10 Mar 2020  |   04:32am IST

A talk-athon of ideas

The fourth edition of TEDxPanaji saw speakers presenting ideas and performances that surprised and delighted the audience. It was an evening that provoked debate and helped start conversations between strangers, an event which Herald partnered, along with others
A talk-athon of ideas


Short incisive speeches were made, ideas presented

. Strangers discussed the proceedings over tea and coffee. Yes, the argumentative Indian was present at the venue. The fourth edition of TEDxPanaji, an independently organised TED event, ended on a high note with an audience-packed auditorium. The event showcased a powerful line up of stimulating speakers who presented their unique concepts, thought processes and ideas. There was an awe-inspiring rhythmic gymnast performance and an experimental music concert of traditional Goan folk music. An impactful special session was also held during the event, where a few selected attendees got the chance to share their unique ideas with the audience in a time-limited format.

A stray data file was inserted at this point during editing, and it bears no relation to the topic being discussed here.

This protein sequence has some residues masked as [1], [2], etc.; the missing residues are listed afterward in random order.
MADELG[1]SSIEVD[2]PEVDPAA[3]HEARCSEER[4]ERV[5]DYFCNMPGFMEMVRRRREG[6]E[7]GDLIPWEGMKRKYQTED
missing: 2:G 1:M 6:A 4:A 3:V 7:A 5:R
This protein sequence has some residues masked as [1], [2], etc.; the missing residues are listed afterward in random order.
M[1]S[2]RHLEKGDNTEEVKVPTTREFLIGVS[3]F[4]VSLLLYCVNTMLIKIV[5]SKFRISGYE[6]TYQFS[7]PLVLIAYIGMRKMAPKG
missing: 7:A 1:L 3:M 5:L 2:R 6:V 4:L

The theme for this year’s TEDxPanaji was RUSH, signifying the emotional unrest that precedes powerful action. Ten speakers took to the stage and shared their story, encapsulating the emotions that led them to their achievements. The talks covered the spheres of music, technology, science, medicine, art, self-empowerment, fitness, sports and waste management. Incidentally, the ideas shared by speakers let to a groundswell of discussion between participants and speakers, during the various breaks of the event.

TEDxPanaji kicked off with a stunning experimental music showcase comprising traditional folk instruments of Goa, by Suraj Pinge and Group. The music encompassed various genres and moved seamlessly across styles practised by different religious groups in the state. It was an excellent start to the event and an eye opener for everyone given that Goan folk music is not accessible on radio.